“Big Me” explores the contrast between the permanence of time and the imperfections of memory. The story raises questions of whether people can create their own identities or if they are trapped in their lives and their relationships to the people around them.
Young Andy worries about the future, that the world might be on the edge of disaster and that human life might come to an end. He has recently read Het Achterhuis (1947; The Diary of a Young Girl, 1952), a two-year record Anne Frank kept while hiding from the Nazis, and he begins keeping his journal so his words, at least, might live on, beyond him. As the adult who tells this story, Andy is haunted by the fates of the rest of his family, how he has lost touch with his mother, and how he has yet to visit his father’s grave.
The only keepsake Andy retains is a plaque that once hung on Mickelson’s wall. “I wear the chains I forged in life,” it reads, which are Jacob Marley’s words from A Christmas Carol (1843), by British Victorian author Charles Dickens. Jacob Marley is Ebenezer Scrooge’s old partner, now deceased, who visits Scrooge to persuade him to change his ways just before Scrooge is visited by the three ghosts of Christmas. Andy, like Scrooge, is visited by what appears to be a ghost from the future, who warns him that his current actions may lead to a terrible future. Similarly, the adult Andy is haunted by the ghosts of the past and the permanence of what cannot be changed.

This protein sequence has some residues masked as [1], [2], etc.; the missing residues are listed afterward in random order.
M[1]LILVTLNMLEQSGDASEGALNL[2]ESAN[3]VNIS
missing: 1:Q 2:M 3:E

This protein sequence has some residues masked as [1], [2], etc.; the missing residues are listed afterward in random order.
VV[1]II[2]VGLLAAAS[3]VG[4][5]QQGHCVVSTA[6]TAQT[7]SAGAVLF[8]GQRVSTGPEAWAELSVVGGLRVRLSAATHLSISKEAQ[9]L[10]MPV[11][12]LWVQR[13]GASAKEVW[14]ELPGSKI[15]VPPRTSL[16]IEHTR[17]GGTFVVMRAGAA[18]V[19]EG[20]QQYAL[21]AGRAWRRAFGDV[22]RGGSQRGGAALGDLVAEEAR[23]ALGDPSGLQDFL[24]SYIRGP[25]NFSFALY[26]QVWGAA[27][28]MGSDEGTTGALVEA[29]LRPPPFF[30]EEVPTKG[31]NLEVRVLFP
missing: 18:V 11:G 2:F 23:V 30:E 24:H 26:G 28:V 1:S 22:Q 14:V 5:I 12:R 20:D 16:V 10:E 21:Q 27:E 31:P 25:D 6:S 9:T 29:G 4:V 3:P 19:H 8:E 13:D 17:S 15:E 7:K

As an adult, Andy argues with his brother Mark about the events of their childhood. Mark recalls the children running for their life as their father chased them with a gun. Mark says their father tried to commit suicide, but Andy does not recall either event. Mark claims their parent had drunken fights every night, but Andy recalls these evenings as resembling scenes from a television comedy, in which people bicker as the audience laughs. The adult Andy sees that people are made up of many alternative versions and many different selves, some long forgotten and others that are haunting memories. Sometimes, these different versions are fantasies, dreams entered to avoid present troubles.